The level of preparation and response was tremendous. It is estimated that well over a million people heeded the advice to evacuate, and the clogged traffic on I-75 North and the Turnpike gave evidence to the concern of the public. There were even power and utility companies from other states making preparation to aid Florida once the storm had passed.

Thankfully, for the most part, Florida avoided the worst of Irma’s fury. Any loss of life is always regrettable, and the destruction in the Keys was heartbreaking to observe. The storm is gone, however, and there is time now to reflect and put things into perspective even as we rebuild, resume and restore. Storms of nature, particularly hurricanes, can be forecast, but they are largely unpredictable. No one can say for certain what path they will take, and what intensity they will arrive with. All we can do, as our governor repeatedly warned, is to expect the best but prepare for the worst. Storms of life (adversity, setback or heartbreak) are also unavoidable and unpredictable, but we should equally take precautions to minimize their impact as well.

While it is easy to secure windows with plywood and shutters, our hearts and emotions cannot be ‘covered’ in the same way. A hard heart and disconnected attitude are antithetical to the normative human experience. We need something more akin to hurricane-impact windows and doors that negate the need to cover-up during an approaching storm. Able to withstand powerful wind forces, they are made to protect while offering the intended function of allowing light in and visibility out.

How does one reinforce the heart and emotions to be able to survive the storms of life? Take time to cultivate and appreciate the relationships that matter most in your life. A devoted spouse, loving family and committed friends are indispensable aids to staying grounded during trying times. A fine house, fancy car, and even money, are unable to comfort the anguish of a bruised spirit. We were designed to fellowship with others and we will need them when the storms come. Proverbs 17:17 tells us, “A friend loveth at all times, and a brother is born for adversity.”

Faith is also an invaluable asset to the strength of the heart and mind. Despite our knowledge and understanding, there are still things beyond our comprehension and control. Believers have settled on the fact that there is someone greater than ourselves, who holds our lives in His hands. It is comforting to put your trust in a God you cannot see but whose presence you can feel. “God is our refuge and strength, a very present help in trouble. Therefore, will not we fear, though the earth be removed and carried into the midst of the sea; though the waters therefore roar and be troubled, though the mountains shake with the swelling thereof… The Lord of hosts is with us; the God of Jacob is our refuge.” With this kind of protection in place we can survive the storms of life.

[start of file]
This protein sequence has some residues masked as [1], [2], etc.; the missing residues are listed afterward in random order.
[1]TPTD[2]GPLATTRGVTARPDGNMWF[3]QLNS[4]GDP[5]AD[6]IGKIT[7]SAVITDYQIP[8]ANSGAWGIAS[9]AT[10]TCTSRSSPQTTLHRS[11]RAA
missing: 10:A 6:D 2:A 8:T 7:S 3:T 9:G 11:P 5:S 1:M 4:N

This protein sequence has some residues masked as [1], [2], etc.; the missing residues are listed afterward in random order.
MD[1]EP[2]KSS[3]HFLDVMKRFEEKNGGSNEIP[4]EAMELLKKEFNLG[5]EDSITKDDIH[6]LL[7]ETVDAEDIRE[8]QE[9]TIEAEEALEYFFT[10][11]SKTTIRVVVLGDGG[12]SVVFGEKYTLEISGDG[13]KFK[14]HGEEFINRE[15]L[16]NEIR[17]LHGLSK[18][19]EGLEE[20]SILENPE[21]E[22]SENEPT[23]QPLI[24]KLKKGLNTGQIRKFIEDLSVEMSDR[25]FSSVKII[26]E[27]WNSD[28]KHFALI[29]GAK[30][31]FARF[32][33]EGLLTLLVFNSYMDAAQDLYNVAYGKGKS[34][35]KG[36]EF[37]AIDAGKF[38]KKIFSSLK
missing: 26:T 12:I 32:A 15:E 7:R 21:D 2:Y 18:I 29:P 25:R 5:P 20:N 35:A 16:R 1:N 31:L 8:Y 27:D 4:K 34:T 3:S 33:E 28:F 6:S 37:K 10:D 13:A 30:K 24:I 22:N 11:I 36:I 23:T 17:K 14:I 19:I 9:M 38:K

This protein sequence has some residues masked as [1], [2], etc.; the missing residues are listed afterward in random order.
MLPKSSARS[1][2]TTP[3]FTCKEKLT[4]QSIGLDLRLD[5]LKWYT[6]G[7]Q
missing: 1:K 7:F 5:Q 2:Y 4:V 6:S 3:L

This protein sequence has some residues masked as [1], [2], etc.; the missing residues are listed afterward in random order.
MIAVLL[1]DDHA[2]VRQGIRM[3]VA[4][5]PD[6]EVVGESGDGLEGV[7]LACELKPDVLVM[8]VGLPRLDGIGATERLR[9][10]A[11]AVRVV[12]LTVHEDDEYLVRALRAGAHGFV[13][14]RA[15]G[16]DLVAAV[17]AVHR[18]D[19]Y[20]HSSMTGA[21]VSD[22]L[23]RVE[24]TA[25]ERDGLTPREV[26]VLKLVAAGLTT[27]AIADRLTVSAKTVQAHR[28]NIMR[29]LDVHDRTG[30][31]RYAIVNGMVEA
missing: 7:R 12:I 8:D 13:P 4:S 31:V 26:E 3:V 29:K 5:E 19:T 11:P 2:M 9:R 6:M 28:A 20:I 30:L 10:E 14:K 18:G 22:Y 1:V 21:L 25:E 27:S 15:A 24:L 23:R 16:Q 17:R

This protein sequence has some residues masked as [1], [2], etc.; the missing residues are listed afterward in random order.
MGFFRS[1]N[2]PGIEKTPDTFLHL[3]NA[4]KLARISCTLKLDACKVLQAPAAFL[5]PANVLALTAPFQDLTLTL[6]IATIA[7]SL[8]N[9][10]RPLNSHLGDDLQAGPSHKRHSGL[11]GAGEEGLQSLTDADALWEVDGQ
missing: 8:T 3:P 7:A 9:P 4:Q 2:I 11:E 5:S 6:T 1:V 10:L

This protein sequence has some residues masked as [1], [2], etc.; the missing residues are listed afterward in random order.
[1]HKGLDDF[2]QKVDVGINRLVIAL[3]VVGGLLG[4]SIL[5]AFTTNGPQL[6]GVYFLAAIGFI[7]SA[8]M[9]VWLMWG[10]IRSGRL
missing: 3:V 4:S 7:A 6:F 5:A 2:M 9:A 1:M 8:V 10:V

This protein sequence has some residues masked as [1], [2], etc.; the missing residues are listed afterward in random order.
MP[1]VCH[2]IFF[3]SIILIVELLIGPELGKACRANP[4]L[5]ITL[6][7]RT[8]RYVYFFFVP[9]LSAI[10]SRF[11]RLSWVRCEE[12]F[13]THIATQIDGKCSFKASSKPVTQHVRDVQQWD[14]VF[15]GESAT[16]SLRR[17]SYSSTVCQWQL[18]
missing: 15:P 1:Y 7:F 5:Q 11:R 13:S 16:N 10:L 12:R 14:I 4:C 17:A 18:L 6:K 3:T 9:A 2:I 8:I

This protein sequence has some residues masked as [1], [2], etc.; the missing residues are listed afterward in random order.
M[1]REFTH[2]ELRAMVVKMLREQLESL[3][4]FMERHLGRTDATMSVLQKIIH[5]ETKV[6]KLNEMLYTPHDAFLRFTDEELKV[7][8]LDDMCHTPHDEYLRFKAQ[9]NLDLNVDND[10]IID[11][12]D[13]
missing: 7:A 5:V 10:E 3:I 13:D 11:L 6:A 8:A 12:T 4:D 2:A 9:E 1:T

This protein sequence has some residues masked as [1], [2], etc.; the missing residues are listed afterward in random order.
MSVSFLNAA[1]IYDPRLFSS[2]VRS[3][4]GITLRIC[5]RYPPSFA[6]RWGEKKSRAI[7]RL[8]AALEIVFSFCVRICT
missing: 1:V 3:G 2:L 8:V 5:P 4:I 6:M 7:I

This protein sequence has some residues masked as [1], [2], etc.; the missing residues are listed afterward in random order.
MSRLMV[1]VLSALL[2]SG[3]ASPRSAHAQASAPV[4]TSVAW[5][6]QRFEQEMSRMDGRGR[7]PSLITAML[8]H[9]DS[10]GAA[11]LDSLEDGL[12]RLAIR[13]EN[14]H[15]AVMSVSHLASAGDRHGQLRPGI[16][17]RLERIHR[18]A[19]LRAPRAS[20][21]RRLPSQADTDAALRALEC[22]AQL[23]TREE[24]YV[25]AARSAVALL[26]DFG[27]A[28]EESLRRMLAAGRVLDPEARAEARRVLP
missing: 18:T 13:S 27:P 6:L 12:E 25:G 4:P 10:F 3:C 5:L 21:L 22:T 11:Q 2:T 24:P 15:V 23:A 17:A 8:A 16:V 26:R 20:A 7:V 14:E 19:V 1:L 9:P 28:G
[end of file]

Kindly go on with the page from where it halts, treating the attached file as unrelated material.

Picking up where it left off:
Bishop Patrick L. Kelly is the pastor of Cathedral Church of God, 365 S. Dixie Hwy., Deerfield Beach, FL 33441. 954-427-0302.

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CLERGY CORNER: Finding our strength

Posted on 21 September 2017 by LeslieM

First and foremost, my prayers are with our whole community as we recover from Hurricane Irma. This ordeal has brought the community together and, together, we will get through this. I think that it is safe to say, it could have been worse and we should be grateful that the projections that we feared did not come to full fruition. That being said, there was a lot of loss. And while we pray prayers of gratitude, we also pray for those who lost a lot, including our neighbors who took the hit directly in the Florida Keys, the Everglades and the Naples area [and the Caribbean and elsewhere].

I also want to say to all of the first responders, emergency workers, those working to restore power, news reporters, or anyone else who worked around the clock to and through the storm, thank you. Hurricanes remind us of who the real heroes are and God used these brave men and women to keep us safe through the worst part of the storm. God bless you and the work you do.

I have served 21 of my 23 years of ministry in Florida and I have seen my share of hurricanes and tropical storms. I have to say, this one had me scared more than any. I can say that hurricanes have the tendency to put things in perspective. It takes a mortal threat to realize that some things we deem as important really are not that important and the things that are important, like life, family and friends, cannot be replaced. We know the difference between a problem and a nuisance. It is a problem to lose your home; it is a nuisance to lose your cable.